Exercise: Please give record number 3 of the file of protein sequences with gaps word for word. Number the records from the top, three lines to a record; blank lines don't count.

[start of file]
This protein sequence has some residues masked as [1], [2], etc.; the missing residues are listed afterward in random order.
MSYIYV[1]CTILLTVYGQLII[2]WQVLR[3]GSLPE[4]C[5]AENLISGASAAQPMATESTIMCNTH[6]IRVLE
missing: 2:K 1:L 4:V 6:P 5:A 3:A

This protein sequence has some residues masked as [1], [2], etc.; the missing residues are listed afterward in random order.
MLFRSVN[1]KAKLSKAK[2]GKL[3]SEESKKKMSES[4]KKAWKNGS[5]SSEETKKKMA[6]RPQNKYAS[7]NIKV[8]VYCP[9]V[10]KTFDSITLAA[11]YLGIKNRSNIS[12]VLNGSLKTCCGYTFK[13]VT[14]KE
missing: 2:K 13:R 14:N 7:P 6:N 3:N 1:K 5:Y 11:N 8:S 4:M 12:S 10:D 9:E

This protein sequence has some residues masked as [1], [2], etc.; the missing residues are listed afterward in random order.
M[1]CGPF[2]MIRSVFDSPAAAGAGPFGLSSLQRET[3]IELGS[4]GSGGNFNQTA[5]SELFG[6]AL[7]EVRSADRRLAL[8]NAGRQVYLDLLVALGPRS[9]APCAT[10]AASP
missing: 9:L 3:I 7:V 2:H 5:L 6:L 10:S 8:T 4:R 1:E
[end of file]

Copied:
This protein sequence has some residues masked as [1], [2], etc.; the missing residues are listed afterward in random order.
M[1]CGPF[2]MIRSVFDSPAAAGAGPFGLSSLQRET[3]IELGS[4]GSGGNFNQTA[5]SELFG[6]AL[7]EVRSADRRLAL[8]NAGRQVYLDLLVALGPRS[9]APCAT[10]AASP
missing: 9:L 3:I 7:V 2:H 5:L 6:L 10:S 8:T 4:R 1:E